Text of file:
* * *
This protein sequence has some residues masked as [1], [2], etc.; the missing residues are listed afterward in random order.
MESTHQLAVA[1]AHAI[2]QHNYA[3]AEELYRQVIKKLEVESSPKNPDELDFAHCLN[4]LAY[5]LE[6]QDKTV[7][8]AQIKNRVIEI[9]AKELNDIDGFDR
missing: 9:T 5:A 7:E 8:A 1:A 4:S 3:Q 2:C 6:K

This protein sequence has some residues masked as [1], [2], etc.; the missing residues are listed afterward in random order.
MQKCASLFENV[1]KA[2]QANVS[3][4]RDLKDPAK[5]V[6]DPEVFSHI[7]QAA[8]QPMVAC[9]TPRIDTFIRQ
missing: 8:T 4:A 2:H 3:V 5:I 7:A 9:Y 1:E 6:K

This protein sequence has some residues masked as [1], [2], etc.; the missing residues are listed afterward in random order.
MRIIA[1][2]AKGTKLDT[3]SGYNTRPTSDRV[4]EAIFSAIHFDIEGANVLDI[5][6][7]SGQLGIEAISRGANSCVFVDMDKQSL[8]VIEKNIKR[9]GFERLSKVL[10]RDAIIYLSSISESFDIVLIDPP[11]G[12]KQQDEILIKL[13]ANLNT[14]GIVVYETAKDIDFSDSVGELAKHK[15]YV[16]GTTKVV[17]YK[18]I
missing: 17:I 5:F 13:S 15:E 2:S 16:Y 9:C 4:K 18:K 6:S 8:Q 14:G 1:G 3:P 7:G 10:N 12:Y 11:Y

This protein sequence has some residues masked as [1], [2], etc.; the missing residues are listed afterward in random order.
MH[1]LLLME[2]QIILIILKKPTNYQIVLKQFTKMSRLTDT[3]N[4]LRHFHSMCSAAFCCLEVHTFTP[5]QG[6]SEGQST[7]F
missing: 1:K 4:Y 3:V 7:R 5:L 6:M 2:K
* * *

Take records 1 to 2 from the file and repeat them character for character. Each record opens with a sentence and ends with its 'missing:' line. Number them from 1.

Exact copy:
This protein sequence has some residues masked as [1], [2], etc.; the missing residues are listed afterward in random order.
MESTHQLAVA[1]AHAI[2]QHNYA[3]AEELYRQVIKKLEVESSPKNPDELDFAHCLN[4]LAY[5]LE[6]QDKTV[7][8]AQIKNRVIEI[9]AKELNDIDGFDR
missing: 9:T 5:A 7:E 8:A 1:A 4:S 3:Q 2:C 6:K

This protein sequence has some residues masked as [1], [2], etc.; the missing residues are listed afterward in random order.
MQKCASLFENV[1]KA[2]QANVS[3][4]RDLKDPAK[5]V[6]DPEVFSHI[7]QAA[8]QPMVAC[9]TPRIDTFIRQ
missing: 8:T 4:A 2:H 3:V 5:I 7:A 9:Y 1:E 6:K